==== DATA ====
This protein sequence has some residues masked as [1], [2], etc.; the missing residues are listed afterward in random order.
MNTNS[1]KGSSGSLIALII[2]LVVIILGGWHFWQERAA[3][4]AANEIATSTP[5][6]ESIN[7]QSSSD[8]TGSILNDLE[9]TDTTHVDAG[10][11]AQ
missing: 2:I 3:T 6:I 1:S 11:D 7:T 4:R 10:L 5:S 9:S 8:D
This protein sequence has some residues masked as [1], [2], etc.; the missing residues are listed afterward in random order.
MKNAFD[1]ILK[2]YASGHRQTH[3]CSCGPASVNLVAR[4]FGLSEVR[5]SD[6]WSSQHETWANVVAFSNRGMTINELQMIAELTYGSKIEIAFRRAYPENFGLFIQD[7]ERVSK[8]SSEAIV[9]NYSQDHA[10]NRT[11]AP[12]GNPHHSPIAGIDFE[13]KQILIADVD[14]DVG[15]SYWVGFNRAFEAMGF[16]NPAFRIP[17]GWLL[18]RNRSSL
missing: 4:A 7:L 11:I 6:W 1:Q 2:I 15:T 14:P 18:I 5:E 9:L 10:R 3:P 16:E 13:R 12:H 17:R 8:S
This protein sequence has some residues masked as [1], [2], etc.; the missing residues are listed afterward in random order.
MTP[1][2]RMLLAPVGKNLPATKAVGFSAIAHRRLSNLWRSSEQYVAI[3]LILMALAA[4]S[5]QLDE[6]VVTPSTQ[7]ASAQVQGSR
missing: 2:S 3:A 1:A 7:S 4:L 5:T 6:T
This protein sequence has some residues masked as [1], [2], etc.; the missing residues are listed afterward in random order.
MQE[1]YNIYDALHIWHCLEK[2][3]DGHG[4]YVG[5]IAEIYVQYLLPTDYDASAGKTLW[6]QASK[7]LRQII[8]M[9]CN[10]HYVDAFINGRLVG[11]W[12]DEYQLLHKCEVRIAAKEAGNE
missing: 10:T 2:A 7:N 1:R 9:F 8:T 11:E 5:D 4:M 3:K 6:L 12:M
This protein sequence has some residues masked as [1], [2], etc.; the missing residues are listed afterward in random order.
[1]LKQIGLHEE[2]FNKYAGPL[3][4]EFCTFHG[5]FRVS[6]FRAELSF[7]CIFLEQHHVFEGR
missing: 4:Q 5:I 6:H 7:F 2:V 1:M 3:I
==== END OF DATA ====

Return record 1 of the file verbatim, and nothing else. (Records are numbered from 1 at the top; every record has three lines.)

This protein sequence has some residues masked as [1], [2], etc.; the missing residues are listed afterward in random order.
MNTNS[1]KGSSGSLIALII[2]LVVIILGGWHFWQERAA[3][4]AANEIATSTP[5][6]ESIN[7]QSSSD[8]TGSILNDLE[9]TDTTHVDAG[10][11]AQ
missing: 2:I 3:T 6:I 1:S 11:D 7:T 4:R 10:L 5:S 9:S 8:D